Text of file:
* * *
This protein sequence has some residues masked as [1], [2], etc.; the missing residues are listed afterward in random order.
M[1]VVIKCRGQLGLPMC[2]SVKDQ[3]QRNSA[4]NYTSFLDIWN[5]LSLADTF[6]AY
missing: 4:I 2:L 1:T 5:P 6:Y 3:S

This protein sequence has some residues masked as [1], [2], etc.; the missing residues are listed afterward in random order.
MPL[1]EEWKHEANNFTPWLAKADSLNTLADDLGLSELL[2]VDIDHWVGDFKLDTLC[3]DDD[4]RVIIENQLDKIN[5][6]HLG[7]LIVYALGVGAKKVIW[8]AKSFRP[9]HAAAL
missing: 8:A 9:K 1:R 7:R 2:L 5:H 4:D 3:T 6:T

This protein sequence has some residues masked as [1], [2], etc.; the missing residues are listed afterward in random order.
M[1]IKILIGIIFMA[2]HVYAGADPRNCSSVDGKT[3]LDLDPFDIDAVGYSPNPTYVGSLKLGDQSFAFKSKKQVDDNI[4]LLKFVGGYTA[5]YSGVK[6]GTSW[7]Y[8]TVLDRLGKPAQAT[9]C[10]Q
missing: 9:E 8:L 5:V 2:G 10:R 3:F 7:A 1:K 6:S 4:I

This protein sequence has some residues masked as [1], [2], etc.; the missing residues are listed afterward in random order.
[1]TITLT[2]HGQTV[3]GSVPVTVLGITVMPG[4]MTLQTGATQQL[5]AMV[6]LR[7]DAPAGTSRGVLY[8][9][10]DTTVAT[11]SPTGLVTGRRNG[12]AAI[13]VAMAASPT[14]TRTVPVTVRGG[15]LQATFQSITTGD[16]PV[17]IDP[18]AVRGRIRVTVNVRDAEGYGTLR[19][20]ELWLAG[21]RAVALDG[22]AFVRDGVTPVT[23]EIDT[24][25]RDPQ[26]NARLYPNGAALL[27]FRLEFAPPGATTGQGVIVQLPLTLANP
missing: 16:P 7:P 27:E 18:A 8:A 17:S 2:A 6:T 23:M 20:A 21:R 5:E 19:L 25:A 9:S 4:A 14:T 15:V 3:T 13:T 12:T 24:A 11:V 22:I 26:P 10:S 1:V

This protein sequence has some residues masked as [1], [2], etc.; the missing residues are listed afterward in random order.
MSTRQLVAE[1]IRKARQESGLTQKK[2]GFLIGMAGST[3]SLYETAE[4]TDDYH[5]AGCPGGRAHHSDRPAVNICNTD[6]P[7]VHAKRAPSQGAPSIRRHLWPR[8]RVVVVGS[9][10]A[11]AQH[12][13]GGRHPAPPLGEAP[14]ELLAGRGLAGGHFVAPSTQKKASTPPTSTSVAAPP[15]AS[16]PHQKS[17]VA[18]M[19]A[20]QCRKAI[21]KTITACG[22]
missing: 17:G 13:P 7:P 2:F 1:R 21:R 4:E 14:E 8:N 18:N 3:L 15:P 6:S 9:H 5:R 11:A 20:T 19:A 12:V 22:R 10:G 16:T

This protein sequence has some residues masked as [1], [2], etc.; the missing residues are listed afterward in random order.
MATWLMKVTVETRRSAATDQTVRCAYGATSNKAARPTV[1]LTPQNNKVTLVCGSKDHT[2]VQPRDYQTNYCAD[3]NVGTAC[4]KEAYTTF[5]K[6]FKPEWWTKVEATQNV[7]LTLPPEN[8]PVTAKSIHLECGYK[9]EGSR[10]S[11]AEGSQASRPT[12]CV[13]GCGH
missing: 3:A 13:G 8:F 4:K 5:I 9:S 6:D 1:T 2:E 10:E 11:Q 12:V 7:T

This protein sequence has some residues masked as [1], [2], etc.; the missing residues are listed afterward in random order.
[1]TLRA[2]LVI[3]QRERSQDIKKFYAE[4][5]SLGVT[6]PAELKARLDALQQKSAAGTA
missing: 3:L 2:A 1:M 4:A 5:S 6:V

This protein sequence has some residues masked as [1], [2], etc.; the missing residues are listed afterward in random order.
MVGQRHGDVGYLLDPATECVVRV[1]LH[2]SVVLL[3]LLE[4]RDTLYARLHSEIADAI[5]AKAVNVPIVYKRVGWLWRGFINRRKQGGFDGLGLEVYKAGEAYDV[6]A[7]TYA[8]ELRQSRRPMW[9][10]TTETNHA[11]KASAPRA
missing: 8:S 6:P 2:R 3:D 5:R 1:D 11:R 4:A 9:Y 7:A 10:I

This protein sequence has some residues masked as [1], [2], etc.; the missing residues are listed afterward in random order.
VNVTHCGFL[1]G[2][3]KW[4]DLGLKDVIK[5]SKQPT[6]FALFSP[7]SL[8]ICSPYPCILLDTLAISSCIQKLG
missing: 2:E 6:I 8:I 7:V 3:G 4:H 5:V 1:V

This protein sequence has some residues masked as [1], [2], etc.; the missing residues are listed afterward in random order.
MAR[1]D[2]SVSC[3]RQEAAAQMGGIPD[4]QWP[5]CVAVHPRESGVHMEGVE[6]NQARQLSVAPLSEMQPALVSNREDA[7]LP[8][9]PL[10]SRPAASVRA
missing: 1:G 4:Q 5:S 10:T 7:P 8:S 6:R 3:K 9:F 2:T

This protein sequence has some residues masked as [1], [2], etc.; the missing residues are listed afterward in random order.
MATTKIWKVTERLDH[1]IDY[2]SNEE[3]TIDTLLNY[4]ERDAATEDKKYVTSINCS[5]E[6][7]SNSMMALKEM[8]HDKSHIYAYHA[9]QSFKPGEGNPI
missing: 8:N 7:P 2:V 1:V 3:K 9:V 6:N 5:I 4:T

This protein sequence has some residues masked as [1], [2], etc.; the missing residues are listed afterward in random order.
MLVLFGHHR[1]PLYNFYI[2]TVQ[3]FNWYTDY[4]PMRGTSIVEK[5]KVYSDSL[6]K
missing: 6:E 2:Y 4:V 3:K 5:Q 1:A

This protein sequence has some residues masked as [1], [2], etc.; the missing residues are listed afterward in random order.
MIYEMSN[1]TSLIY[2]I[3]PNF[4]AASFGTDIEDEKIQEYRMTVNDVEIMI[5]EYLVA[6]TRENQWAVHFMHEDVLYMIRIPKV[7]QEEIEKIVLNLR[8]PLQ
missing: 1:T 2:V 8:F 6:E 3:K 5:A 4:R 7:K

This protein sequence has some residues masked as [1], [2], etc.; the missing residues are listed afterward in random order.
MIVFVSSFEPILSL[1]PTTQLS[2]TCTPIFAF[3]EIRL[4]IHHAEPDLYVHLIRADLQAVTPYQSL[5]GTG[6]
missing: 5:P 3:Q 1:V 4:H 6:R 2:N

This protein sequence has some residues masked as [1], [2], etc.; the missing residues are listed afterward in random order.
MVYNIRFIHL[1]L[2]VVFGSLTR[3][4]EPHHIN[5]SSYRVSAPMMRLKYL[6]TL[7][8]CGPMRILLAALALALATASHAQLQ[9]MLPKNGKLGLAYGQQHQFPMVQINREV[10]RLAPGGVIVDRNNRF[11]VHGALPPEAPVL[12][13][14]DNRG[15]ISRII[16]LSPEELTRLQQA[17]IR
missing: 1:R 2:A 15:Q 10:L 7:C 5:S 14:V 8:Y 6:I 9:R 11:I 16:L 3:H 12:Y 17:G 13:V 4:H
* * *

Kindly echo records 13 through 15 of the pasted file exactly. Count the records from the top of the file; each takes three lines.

This protein sequence has some residues masked as [1], [2], etc.; the missing residues are listed afterward in random order.
MIYEMSN[1]TSLIY[2]I[3]PNF[4]AASFGTDIEDEKIQEYRMTVNDVEIMI[5]EYLVA[6]TRENQWAVHFMHEDVLYMIRIPKV[7]QEEIEKIVLNLR[8]PLQ
missing: 1:T 2:V 8:F 6:E 3:K 5:A 4:R 7:K

This protein sequence has some residues masked as [1], [2], etc.; the missing residues are listed afterward in random order.
MIVFVSSFEPILSL[1]PTTQLS[2]TCTPIFAF[3]EIRL[4]IHHAEPDLYVHLIRADLQAVTPYQSL[5]GTG[6]
missing: 5:P 3:Q 1:V 4:H 6:R 2:N

This protein sequence has some residues masked as [1], [2], etc.; the missing residues are listed afterward in random order.
MVYNIRFIHL[1]L[2]VVFGSLTR[3][4]EPHHIN[5]SSYRVSAPMMRLKYL[6]TL[7][8]CGPMRILLAALALALATASHAQLQ[9]MLPKNGKLGLAYGQQHQFPMVQINREV[10]RLAPGGVIVDRNNRF[11]VHGALPPEAPVL[12][13][14]DNRG[15]ISRII[16]LSPEELTRLQQA[17]IR
missing: 1:R 2:A 15:Q 10:L 7:C 5:S 14:V 8:Y 6:I 9:R 11:I 16:L 3:H 12:Y 17:G 13:V 4:H